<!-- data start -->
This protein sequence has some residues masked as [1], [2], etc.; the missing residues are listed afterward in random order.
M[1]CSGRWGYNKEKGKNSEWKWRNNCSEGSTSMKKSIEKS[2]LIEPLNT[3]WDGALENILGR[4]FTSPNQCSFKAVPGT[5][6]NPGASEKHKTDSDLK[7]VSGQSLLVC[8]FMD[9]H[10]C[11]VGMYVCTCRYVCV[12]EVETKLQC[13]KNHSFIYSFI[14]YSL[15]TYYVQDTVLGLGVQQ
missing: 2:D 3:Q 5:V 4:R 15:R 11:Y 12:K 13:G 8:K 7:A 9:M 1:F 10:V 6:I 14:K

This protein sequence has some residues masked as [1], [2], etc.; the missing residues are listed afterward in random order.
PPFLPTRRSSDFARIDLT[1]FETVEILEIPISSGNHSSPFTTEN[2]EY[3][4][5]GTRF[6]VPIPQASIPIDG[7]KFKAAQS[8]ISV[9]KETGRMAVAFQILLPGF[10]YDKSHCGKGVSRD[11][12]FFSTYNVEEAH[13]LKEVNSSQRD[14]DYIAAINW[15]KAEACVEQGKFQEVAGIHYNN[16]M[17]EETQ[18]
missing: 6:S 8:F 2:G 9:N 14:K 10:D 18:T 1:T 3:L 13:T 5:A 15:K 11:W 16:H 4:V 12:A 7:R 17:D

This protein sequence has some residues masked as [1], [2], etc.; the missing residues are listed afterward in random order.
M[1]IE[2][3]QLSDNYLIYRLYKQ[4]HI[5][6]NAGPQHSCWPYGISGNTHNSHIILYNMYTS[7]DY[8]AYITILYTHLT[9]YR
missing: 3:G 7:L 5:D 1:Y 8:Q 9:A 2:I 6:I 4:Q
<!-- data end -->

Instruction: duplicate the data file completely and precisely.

This protein sequence has some residues masked as [1], [2], etc.; the missing residues are listed afterward in random order.
M[1]CSGRWGYNKEKGKNSEWKWRNNCSEGSTSMKKSIEKS[2]LIEPLNT[3]WDGALENILGR[4]FTSPNQCSFKAVPGT[5][6]NPGASEKHKTDSDLK[7]VSGQSLLVC[8]FMD[9]H[10]C[11]VGMYVCTCRYVCV[12]EVETKLQC[13]KNHSFIYSFI[14]YSL[15]TYYVQDTVLGLGVQQ
missing: 2:D 3:Q 5:V 4:R 15:R 11:Y 12:K 13:G 8:K 7:A 9:M 1:F 10:V 6:I 14:K

This protein sequence has some residues masked as [1], [2], etc.; the missing residues are listed afterward in random order.
PPFLPTRRSSDFARIDLT[1]FETVEILEIPISSGNHSSPFTTEN[2]EY[3][4][5]GTRF[6]VPIPQASIPIDG[7]KFKAAQS[8]ISV[9]KETGRMAVAFQILLPGF[10]YDKSHCGKGVSRD[11][12]FFSTYNVEEAH[13]LKEVNSSQRD[14]DYIAAINW[15]KAEACVEQGKFQEVAGIHYNN[16]M[17]EETQ[18]
missing: 6:S 8:F 2:G 9:N 14:K 10:D 18:T 1:T 3:L 13:T 5:A 15:K 11:W 16:H 4:V 12:A 7:R 17:D

This protein sequence has some residues masked as [1], [2], etc.; the missing residues are listed afterward in random order.
M[1]IE[2][3]QLSDNYLIYRLYKQ[4]HI[5][6]NAGPQHSCWPYGISGNTHNSHIILYNMYTS[7]DY[8]AYITILYTHLT[9]YR
missing: 3:G 7:L 5:D 1:Y 8:Q 9:A 2:I 6:I 4:Q